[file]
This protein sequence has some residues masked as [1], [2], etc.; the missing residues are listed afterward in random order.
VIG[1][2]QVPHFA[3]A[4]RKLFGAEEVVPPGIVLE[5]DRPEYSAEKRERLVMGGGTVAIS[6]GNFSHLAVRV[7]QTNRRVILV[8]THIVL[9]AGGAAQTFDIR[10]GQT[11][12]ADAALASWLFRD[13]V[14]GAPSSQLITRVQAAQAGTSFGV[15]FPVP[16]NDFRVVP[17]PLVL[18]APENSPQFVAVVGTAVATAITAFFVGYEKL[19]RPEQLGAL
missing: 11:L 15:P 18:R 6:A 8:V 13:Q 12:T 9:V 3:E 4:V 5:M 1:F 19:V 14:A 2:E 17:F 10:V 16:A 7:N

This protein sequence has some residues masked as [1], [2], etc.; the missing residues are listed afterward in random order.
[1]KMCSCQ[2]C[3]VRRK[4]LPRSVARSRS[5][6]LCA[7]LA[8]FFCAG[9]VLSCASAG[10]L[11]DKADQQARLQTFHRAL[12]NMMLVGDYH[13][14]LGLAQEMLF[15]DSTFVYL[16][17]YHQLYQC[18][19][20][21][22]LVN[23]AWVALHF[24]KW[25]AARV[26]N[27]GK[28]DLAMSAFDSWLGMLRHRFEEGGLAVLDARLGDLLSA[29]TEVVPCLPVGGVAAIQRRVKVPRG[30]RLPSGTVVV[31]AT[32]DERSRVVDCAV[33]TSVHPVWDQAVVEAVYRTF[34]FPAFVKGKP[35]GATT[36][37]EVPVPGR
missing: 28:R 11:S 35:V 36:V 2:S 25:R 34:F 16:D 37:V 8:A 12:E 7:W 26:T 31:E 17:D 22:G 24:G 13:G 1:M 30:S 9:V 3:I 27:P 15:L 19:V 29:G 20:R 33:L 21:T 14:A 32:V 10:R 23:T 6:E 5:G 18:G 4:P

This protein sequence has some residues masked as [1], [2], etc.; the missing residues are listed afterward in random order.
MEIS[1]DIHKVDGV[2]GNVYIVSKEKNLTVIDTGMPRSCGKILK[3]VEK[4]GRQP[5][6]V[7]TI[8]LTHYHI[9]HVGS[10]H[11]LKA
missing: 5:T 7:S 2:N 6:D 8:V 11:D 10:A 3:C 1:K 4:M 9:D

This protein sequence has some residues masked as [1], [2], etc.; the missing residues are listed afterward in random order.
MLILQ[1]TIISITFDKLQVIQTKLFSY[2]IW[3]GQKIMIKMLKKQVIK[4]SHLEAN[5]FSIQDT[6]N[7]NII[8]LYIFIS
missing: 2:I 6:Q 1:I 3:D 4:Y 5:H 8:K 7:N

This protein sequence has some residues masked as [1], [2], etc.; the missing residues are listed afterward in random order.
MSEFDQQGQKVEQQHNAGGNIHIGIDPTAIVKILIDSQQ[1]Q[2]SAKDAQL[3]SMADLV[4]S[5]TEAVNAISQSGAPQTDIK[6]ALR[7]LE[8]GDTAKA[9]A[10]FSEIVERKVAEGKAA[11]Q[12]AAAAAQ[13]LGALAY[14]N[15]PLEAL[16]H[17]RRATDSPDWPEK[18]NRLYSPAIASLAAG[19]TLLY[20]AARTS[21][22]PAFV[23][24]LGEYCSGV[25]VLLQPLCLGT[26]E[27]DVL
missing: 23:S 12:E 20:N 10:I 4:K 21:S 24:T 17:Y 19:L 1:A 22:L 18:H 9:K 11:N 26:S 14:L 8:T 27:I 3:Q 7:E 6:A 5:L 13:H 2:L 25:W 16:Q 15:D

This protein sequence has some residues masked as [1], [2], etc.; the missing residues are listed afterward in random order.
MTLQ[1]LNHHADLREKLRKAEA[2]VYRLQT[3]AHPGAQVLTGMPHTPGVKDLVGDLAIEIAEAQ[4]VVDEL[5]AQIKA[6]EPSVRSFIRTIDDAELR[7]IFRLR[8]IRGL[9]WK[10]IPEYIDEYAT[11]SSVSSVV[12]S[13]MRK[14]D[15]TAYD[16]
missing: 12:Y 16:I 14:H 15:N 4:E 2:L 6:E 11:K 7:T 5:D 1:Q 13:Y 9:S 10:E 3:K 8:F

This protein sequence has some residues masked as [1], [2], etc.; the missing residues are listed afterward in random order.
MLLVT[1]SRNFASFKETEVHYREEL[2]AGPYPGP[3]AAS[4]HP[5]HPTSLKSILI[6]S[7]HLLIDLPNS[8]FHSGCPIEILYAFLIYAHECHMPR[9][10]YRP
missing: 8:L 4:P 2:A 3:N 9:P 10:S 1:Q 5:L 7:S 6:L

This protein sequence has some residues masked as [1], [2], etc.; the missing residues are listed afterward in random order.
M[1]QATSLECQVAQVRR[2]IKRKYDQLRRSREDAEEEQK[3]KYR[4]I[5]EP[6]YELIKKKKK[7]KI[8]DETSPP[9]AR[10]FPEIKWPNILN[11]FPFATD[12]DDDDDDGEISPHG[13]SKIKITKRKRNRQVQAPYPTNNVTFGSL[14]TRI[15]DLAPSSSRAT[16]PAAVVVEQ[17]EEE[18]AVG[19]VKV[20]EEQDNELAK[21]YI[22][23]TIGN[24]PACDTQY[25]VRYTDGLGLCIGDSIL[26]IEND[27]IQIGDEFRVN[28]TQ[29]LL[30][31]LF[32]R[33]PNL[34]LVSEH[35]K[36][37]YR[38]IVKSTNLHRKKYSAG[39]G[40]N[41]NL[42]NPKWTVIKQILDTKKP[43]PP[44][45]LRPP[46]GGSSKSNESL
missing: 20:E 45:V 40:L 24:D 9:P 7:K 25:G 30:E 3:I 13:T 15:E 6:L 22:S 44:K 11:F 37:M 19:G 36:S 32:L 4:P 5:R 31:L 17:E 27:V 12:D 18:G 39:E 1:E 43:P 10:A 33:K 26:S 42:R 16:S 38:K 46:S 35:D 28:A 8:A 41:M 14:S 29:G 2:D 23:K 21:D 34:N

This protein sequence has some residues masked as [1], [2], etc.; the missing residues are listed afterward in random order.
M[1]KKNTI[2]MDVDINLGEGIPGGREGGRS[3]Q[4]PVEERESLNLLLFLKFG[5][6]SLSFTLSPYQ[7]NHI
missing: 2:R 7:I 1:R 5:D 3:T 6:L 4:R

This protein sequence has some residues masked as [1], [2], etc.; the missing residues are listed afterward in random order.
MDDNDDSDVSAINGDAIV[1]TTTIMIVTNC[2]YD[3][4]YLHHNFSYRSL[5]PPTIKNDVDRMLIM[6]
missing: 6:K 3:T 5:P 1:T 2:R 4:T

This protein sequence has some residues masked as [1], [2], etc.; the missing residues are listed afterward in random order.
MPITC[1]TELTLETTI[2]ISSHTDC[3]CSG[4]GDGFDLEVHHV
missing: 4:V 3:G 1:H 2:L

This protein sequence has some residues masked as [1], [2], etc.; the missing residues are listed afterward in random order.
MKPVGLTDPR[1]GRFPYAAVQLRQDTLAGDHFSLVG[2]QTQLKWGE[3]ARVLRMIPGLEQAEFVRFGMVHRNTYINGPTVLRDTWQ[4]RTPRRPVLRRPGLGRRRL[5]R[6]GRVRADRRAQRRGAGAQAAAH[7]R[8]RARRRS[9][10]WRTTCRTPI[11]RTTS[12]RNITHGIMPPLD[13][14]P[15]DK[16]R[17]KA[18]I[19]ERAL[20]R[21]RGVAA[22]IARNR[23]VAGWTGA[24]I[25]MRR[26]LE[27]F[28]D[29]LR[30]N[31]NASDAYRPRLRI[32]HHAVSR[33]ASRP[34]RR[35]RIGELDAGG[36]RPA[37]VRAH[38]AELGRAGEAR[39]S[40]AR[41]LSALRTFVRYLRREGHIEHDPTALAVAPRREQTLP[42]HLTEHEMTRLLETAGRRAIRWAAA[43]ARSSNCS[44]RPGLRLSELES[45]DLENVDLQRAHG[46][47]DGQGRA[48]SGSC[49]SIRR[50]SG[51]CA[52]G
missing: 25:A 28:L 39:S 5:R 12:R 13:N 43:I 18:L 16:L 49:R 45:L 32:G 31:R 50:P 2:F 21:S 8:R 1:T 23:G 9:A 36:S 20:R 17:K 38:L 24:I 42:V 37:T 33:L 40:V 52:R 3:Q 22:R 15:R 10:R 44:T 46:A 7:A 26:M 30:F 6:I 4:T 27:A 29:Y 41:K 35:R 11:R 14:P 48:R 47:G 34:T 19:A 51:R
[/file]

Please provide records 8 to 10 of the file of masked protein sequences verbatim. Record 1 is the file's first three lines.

This protein sequence has some residues masked as [1], [2], etc.; the missing residues are listed afterward in random order.
M[1]QATSLECQVAQVRR[2]IKRKYDQLRRSREDAEEEQK[3]KYR[4]I[5]EP[6]YELIKKKKK[7]KI[8]DETSPP[9]AR[10]FPEIKWPNILN[11]FPFATD[12]DDDDDDGEISPHG[13]SKIKITKRKRNRQVQAPYPTNNVTFGSL[14]TRI[15]DLAPSSSRAT[16]PAAVVVEQ[17]EEE[18]AVG[19]VKV[20]EEQDNELAK[21]YI[22][23]TIGN[24]PACDTQY[25]VRYTDGLGLCIGDSIL[26]IEND[27]IQIGDEFRVN[28]TQ[29]LL[30][31]LF[32]R[33]PNL[34]LVSEH[35]K[36][37]YR[38]IVKSTNLHRKKYSAG[39]G[40]N[41]NL[42]NPKWTVIKQILDTKKP[43]PP[44][45]LRPP[46]GGSSKSNESL
missing: 20:E 45:V 40:L 24:D 9:P 7:K 25:G 30:E 3:I 13:T 15:E 6:L 22:S 44:K 11:F 37:M 19:G 36:S 32:L 4:P 5:R 31:L 17:E 27:V 12:D 18:G 39:E 1:E 43:P 10:A 33:K 26:S 42:R 16:S 38:K 46:S 35:D 28:A 8:A 41:M 14:S 29:G 2:D 23:K 21:D 34:N

This protein sequence has some residues masked as [1], [2], etc.; the missing residues are listed afterward in random order.
M[1]KKNTI[2]MDVDINLGEGIPGGREGGRS[3]Q[4]PVEERESLNLLLFLKFG[5][6]SLSFTLSPYQ[7]NHI
missing: 2:R 7:I 1:R 5:D 3:T 6:L 4:R

This protein sequence has some residues masked as [1], [2], etc.; the missing residues are listed afterward in random order.
MDDNDDSDVSAINGDAIV[1]TTTIMIVTNC[2]YD[3][4]YLHHNFSYRSL[5]PPTIKNDVDRMLIM[6]
missing: 6:K 3:T 5:P 1:T 2:R 4:T